The distribution of power in the Commons being what it was, it fell to the Lords to rein in the presumptuousness of the bill’s authors, which they did during the first three months of 2017 in the course of debates that lasted well over 60 hours. The amendments carried by the Lords would, if they had been allowed to stand, have
- established a clear sense of what a university is and of the nature of its role in society (Lord Stevenson, Hansard);
- ensured that rigorous independent scrutiny was applied to any scheme for evaluating the quality of education and teaching in universities (Lord Blunkett, Hansard);
- prevented the creation of consolidated league tables of English higher education providers on the basis of any such scheme (Lord Blunkett, Hansard);
- decoupled the fixing of course fees from any such ranking procedure (Lord Kerslake, Hansard);
- made the authorisation of any new provider by the Office for Students subject to an assurance from its Quality Assessment Committee that the institution in question is able to maintain the standards expected of a UK degree (Baroness Wolf, Hansard);
- strengthened the scope for an institution to appeal at law against a revocation of its degree-awarding powers by the Office for Students (Lord Judge, Hansard);
- given students a statutory entitlement to be added to the electoral roll (Baroness Royall, Hansard); and
- ensured that international students are not counted as long-term migrants to the UK (Lord Hannay, Hansard).
None of these amendments was accepted by the government – and it was rumoured that the government would have rather seen the bill as a whole fail than accept the last one. But in the pressurised days immediately before the dissolution of parliament a number of compromises were made. What, then, is the situation that universities are left in now that the bill has become law?
The conception of the TEF has not changed significantly, but it will now be required to undergo a full independent review of its procedures, its metrics, and its impact on institutions, over the next twelve months. The provision for ranking universities on the basis of their scores in the TEF also remains, but the use of this process in the setting of differentiated fee levels will be deferred until 2020, evidently in the hope that the evaluative procedures of the TEF can be sufficiently developed by then that they will command greater confidence. And in an important limitation of executive power, any ministerial decision on the setting of fee levels will now also be subject to the express approval of both Houses of Parliament.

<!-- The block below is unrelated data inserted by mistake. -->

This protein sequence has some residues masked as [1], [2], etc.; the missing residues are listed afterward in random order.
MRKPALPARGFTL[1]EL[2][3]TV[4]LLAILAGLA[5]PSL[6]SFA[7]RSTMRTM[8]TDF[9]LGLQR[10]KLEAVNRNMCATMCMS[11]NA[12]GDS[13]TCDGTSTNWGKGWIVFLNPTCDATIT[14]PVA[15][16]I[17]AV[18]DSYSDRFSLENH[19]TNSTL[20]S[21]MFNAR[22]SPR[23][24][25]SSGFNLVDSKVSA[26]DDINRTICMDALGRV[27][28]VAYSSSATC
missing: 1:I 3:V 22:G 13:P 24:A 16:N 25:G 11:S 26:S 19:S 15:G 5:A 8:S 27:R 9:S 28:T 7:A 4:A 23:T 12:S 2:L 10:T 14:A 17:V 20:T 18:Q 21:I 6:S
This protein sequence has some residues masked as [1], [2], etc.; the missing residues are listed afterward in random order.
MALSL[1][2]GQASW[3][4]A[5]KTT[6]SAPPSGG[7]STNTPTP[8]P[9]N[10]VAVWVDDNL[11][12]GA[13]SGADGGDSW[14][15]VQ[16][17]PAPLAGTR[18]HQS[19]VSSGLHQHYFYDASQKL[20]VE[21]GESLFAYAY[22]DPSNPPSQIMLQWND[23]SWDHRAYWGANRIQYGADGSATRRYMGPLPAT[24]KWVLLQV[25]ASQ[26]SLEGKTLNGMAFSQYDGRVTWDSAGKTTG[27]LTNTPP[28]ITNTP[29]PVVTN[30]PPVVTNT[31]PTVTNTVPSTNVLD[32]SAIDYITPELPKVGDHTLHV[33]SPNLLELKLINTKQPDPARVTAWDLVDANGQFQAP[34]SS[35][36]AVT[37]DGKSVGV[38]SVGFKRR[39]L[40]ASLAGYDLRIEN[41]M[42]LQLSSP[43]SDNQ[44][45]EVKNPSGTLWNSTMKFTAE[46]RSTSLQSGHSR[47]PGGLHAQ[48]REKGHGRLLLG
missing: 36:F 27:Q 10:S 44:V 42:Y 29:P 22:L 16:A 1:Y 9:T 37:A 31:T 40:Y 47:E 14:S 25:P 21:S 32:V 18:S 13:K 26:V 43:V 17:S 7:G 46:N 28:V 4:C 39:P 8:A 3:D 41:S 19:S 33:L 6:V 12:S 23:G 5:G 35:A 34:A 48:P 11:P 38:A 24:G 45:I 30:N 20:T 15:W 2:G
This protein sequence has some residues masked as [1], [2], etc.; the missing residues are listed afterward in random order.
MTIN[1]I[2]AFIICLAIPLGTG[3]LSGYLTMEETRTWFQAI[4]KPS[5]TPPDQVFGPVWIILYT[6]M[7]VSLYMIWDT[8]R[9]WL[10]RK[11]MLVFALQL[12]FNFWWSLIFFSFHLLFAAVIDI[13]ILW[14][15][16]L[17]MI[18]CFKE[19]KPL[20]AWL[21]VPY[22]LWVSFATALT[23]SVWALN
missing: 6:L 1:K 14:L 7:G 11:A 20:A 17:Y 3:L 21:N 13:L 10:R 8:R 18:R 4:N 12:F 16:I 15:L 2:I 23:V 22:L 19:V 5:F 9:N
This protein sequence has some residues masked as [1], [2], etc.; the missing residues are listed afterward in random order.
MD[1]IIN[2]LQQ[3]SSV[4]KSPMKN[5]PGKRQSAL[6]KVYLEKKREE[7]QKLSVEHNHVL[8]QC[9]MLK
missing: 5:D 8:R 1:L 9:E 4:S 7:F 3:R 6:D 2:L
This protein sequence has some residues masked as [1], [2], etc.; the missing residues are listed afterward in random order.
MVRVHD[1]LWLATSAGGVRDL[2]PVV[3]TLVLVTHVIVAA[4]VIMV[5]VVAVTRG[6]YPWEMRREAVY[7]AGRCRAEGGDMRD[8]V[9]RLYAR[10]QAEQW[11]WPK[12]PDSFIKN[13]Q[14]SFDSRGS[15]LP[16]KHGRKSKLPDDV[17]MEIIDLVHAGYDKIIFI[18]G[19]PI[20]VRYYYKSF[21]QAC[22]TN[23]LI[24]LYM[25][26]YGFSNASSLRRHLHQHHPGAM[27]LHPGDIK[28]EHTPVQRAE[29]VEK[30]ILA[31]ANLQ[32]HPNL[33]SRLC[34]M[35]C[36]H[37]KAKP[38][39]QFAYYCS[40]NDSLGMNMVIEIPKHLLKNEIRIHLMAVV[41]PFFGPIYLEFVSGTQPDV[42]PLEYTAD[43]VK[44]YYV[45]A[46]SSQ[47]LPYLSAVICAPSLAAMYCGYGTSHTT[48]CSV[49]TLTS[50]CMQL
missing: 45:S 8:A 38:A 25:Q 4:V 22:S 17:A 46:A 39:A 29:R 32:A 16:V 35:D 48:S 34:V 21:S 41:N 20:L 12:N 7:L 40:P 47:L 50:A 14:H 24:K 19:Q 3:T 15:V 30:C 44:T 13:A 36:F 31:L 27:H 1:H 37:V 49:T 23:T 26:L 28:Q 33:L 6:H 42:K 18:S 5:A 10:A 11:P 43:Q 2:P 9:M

The Office for Students retains its power to revoke universities’ degree-awarding powers as well as to grant them, but there is now clear provision for institutions to appeal at law against what they see as an unfair decision. The Office for Students is now also required to obtain advice from an independent authority on matters relating to the quality of provision in institutions seeking registration, so the potential for conflicts of interest has been reduced a little – although the body in question is not established as independent within the Act, but will be “designated” by the Secretary of State on the recommendation of the Office for Students. And while there is to be no uniform process for adding students to the electoral roll, there will be a procedure for encouraging institutions to facilitate this process.
The thorough revision that this legislation underwent has, then, given universities and those who lobby on their behalf some breathing space and the opportunity to press for more sensible approaches to quality assurance before the TEF begins to bite in 2020. Vigilance and robust advocacy will be needed in the months ahead, however, if the capacity of universities to educate is not to be strangled by an ill-conceived and inappropriate regulatory regime. In the meantime, the news of planned redundancies at the University of Manchester that broke on May 10th suggests that the mere prospect of the TEF, coming on top of other financially significant developments, is already prompting university managements to treat selected members of their staff, not as integral components of the academic community under their charge, but as assets that may be disposed of on the basis of purely financial calculations. Whatever reassuring gestures the new law makes towards academic freedom and institutional autonomy, its overall effect will add nothing to the value of a degree course, but a great deal to the precariousness of an academic career.
David Midgley is a retired Professor of German at the University of Cambridge and a member of the Council for the Defence of British Universities.